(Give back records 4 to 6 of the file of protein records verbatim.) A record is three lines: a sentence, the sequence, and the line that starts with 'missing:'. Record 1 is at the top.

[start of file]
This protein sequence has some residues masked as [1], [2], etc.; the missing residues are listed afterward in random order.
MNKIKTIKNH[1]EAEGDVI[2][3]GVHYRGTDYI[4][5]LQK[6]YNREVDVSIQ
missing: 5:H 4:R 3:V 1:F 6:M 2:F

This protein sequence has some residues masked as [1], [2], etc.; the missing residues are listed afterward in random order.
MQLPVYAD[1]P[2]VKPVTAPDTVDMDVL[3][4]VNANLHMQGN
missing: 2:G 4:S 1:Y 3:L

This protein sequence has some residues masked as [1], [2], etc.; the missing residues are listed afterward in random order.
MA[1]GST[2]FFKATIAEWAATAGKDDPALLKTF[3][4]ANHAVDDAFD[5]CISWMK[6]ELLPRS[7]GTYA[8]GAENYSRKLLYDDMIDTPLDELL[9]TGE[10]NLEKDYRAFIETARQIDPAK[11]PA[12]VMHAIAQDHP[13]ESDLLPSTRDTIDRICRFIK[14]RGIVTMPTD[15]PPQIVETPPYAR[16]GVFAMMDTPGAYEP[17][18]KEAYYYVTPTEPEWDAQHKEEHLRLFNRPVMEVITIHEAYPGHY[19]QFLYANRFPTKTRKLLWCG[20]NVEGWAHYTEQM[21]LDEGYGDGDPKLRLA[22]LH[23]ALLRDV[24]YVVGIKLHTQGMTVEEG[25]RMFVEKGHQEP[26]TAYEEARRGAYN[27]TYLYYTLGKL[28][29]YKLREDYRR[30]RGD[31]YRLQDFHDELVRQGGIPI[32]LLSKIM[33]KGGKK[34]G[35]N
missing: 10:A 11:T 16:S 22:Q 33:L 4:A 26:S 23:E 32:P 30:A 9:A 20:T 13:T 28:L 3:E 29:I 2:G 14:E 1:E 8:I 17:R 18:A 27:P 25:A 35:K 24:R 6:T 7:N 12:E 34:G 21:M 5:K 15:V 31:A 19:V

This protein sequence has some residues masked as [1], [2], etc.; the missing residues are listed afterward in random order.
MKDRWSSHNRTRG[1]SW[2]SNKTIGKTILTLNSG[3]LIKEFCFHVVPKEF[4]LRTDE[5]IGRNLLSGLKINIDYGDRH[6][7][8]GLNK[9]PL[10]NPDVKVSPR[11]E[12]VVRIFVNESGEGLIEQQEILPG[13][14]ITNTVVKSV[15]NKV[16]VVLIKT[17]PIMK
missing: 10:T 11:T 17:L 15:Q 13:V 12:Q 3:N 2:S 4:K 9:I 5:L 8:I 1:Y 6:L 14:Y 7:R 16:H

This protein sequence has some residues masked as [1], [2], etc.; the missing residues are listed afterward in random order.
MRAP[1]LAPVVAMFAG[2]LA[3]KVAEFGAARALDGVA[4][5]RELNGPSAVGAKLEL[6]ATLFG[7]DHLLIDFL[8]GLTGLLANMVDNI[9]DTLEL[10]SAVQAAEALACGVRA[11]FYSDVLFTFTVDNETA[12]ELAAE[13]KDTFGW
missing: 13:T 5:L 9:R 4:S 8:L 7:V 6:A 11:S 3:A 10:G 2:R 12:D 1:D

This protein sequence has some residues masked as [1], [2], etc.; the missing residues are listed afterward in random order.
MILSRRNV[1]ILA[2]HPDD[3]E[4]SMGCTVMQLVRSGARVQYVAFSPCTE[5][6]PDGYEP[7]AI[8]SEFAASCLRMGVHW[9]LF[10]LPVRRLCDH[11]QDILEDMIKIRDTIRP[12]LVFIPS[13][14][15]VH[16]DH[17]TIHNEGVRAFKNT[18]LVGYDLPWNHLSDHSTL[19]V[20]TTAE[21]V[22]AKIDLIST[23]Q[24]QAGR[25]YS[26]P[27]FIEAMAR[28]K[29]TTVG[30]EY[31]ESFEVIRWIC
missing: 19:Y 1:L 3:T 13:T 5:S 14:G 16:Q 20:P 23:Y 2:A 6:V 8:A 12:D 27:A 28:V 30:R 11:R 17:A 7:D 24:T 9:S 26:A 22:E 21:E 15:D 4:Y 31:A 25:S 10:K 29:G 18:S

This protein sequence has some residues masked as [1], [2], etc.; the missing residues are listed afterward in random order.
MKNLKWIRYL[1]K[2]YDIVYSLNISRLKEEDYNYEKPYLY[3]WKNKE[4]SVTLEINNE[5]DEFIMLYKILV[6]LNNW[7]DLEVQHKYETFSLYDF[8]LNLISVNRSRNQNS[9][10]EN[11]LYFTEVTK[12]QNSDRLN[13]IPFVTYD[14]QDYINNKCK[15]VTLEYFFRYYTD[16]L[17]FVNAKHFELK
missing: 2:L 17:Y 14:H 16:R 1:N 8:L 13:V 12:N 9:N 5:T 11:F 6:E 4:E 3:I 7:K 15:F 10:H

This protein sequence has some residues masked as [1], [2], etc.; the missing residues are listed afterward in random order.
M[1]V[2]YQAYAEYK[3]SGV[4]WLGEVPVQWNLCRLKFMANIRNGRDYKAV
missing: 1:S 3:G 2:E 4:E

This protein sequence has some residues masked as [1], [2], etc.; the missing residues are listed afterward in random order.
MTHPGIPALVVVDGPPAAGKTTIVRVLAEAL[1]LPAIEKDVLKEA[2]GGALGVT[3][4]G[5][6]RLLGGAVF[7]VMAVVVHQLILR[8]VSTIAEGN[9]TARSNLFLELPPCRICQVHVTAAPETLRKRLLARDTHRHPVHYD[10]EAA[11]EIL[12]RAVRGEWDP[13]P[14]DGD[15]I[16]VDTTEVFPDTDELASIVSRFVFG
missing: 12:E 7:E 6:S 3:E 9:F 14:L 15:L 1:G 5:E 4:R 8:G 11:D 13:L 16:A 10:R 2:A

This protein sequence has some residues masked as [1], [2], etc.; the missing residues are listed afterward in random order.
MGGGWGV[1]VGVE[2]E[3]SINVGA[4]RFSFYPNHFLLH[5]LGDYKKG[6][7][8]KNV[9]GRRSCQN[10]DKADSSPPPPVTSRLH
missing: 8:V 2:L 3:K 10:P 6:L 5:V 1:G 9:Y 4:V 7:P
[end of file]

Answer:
This protein sequence has some residues masked as [1], [2], etc.; the missing residues are listed afterward in random order.
MKDRWSSHNRTRG[1]SW[2]SNKTIGKTILTLNSG[3]LIKEFCFHVVPKEF[4]LRTDE[5]IGRNLLSGLKINIDYGDRH[6][7][8]GLNK[9]PL[10]NPDVKVSPR[11]E[12]VVRIFVNESGEGLIEQQEILPG[13][14]ITNTVVKSV[15]NKV[16]VVLIKT[17]PIMK
missing: 10:T 11:T 17:L 15:Q 13:V 12:Q 3:N 2:S 4:K 9:I 5:L 8:I 1:Y 6:L 14:Y 7:R 16:H

This protein sequence has some residues masked as [1], [2], etc.; the missing residues are listed afterward in random order.
MRAP[1]LAPVVAMFAG[2]LA[3]KVAEFGAARALDGVA[4][5]RELNGPSAVGAKLEL[6]ATLFG[7]DHLLIDFL[8]GLTGLLANMVDNI[9]DTLEL[10]SAVQAAEALACGVRA[11]FYSDVLFTFTVDNETA[12]ELAAE[13]KDTFGW
missing: 13:T 5:L 9:R 4:S 8:L 7:V 6:A 11:S 3:A 10:G 2:R 12:D 1:D

This protein sequence has some residues masked as [1], [2], etc.; the missing residues are listed afterward in random order.
MILSRRNV[1]ILA[2]HPDD[3]E[4]SMGCTVMQLVRSGARVQYVAFSPCTE[5][6]PDGYEP[7]AI[8]SEFAASCLRMGVHW[9]LF[10]LPVRRLCDH[11]QDILEDMIKIRDTIRP[12]LVFIPS[13][14][15]VH[16]DH[17]TIHNEGVRAFKNT[18]LVGYDLPWNHLSDHSTL[19]V[20]TTAE[21]V[22]AKIDLIST[23]Q[24]QAGR[25]YS[26]P[27]FIEAMAR[28]K[29]TTVG[30]EY[31]ESFEVIRWIC
missing: 19:Y 1:L 3:T 13:T 5:S 14:G 16:Q 20:P 23:Y 2:A 6:V 8:A 12:D 27:A 28:V 30:R 11:R 17:A 7:D 24:T 9:S 26:A 22:E 21:E 15:D 4:Y 31:A 25:S 10:K 29:G 18:S